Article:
Dire Straits’ Brothers In Arms turns 30 | music | Hindustan Times
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Dire Straits’ Brothers In Arms turns 30

Thirty years ago on this day, an album with a lead-off single about “money for nothing and chicks for free” was unleashed on an unsuspecting world. The tune continues to play on radios to this day and Dire Straits’ Brothers In Arms has since gone on to sell more than 30 million copies worldwide and become one of the classic rock albums of all time.

music Updated: May 13, 2015 17:03 IST
Rezaul Hasan Laskar
Dire-Straits-Cover-of-Brothers-in-Arms
Dire-Straits-Cover-of-Brothers-in-Arms

Thirty years ago on this day, an album with a lead-off single about "money for nothing and chicks for free" was unleashed on an unsuspecting world. The tune continues to play on radios to this day and Dire Straits’ Brothers In Arms has since gone on to sell more than 30 million copies worldwide and become one of the classic rock albums of all time.



Mark Knopfler’s band wasn’t exactly an unknown quantity when Brothers In Arms was released on May 13, 1985. This was a group that had already burned up charts around the globe with its debut self-titled album and the single "Sultans Of Swing" in 1979.



But the band’s savvy use of music videos, especially the one for "Money For Nothing" that was perfect for MTV with its opening refrain of "I want my MTV", a tight collection of tunes that rocked hard and swung gently, and the production by Knopfler and Neil Dorfsman clearly set Brothers In Arms apart from what other musicians were offering.



Watch: Money for Nothing video







Brothers In Arms was also one of the albums that introduced people round the world to a new music format – the CD or compact disc. It became the first album to sell a million CDs and the snare and tom-tom intro to "Money For Nothing" continues to be a favourite track for testing music systems.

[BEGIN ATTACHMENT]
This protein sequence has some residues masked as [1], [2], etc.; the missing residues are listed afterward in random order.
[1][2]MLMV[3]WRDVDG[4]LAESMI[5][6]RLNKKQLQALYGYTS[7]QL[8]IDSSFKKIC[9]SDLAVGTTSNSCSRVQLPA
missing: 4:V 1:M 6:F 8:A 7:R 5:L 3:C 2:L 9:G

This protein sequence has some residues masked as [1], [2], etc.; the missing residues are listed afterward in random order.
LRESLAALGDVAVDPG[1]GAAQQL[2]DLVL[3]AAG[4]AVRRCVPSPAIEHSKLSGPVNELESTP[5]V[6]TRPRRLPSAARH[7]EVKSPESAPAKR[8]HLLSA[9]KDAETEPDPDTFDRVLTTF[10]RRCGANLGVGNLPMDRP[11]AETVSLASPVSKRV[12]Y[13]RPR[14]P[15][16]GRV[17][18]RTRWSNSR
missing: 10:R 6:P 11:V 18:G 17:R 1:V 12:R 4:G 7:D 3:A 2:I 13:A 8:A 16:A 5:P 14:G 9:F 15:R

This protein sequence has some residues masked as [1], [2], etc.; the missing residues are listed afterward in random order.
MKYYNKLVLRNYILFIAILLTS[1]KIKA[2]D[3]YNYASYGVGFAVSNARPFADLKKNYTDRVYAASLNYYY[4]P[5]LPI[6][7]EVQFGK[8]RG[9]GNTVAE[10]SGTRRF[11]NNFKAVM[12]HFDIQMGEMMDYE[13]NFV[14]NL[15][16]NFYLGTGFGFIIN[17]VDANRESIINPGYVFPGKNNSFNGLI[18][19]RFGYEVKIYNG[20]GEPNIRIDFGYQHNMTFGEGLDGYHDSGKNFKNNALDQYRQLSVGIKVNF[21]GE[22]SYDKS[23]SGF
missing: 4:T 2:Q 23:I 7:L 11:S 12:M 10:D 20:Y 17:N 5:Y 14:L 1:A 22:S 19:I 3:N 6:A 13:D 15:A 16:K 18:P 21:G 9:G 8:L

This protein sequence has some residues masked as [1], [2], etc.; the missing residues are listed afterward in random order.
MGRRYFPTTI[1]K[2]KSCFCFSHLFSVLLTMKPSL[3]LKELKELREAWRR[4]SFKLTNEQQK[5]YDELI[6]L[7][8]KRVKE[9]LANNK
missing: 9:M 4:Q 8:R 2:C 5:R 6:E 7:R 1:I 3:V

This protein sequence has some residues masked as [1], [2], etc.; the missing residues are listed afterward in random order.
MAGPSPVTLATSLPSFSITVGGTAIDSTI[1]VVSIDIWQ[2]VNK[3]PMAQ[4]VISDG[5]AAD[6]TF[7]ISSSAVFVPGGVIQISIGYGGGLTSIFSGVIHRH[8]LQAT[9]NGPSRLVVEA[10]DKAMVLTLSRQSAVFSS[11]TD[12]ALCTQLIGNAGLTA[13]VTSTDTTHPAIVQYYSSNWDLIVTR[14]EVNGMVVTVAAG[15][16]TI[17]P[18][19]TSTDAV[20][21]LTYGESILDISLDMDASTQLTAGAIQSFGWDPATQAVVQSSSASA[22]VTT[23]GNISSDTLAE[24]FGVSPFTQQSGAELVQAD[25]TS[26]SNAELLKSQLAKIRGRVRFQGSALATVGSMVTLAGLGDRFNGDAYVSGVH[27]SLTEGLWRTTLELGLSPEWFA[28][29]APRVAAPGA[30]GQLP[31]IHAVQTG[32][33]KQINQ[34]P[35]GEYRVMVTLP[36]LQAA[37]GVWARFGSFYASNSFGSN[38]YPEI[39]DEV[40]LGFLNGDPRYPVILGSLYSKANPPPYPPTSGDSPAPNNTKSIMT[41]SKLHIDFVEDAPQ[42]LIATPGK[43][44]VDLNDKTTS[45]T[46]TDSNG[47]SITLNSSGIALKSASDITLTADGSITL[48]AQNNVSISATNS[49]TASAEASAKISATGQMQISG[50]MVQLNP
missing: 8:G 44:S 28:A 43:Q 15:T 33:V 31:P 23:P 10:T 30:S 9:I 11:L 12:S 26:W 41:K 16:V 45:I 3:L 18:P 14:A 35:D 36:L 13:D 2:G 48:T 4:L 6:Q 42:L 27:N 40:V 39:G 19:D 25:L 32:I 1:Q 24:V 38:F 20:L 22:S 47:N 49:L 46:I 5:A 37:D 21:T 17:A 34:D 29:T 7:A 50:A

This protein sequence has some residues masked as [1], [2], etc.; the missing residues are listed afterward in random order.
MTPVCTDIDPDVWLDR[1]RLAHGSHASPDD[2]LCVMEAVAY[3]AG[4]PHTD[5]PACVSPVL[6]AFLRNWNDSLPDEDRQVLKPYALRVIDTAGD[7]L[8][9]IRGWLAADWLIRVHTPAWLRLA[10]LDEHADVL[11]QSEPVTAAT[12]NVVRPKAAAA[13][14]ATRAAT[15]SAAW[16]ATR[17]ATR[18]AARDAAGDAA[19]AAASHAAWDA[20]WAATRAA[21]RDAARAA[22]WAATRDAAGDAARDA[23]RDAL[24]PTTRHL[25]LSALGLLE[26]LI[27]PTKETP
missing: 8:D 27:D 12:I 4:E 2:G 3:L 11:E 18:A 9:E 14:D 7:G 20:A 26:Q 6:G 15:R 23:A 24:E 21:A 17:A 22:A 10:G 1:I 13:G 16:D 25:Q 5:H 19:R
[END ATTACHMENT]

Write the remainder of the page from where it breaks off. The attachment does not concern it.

The album was also one of the first to be recorded on a 24-track digital tape machine, thanks to Knopfler’s knack for using the latest in recording technologies.



But the choice of the digital tape machine wasn’t a fortuitous one initially. Three weeks into the recording of the album at AIR Studios on the island of Montserrat, the band found out that digital machine had wiped out much of what they had laid down on tape.



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Dire Straits in Montserrat in 1985 during the recording of Brothers In Arms.



"Overnight, the digital tape machine decided to wipe something like 70% of all the stuff we’d recorded. This was the early days of digital and we had to start recording all over again," John Illsley, the bassist of Dire Straits, recently told Classic Rock magazine.



But there were other unplanned developments that had a more fortunate effect on the album. One was the decision by Knopfler and Dorfsman to replace drummer Terry Williams, who had been with the band for three years, and all the drum parts he had recorded.



Watch: Your Latest Trick video







Though Knopfler had written all the songs and rehearsed them with the band before arriving in Montserrat, the band realised something was wrong with the recorded tracks.



"I'd always had my doubts that we were getting what we needed on the rhythm tracks, and I remember telling Mark early on that the drums weren't really happening… So, we decided to ditch the drums and bring in a new drummer to overdub onto the existing tracks," Dorfsman later told Sound On Sound magazine.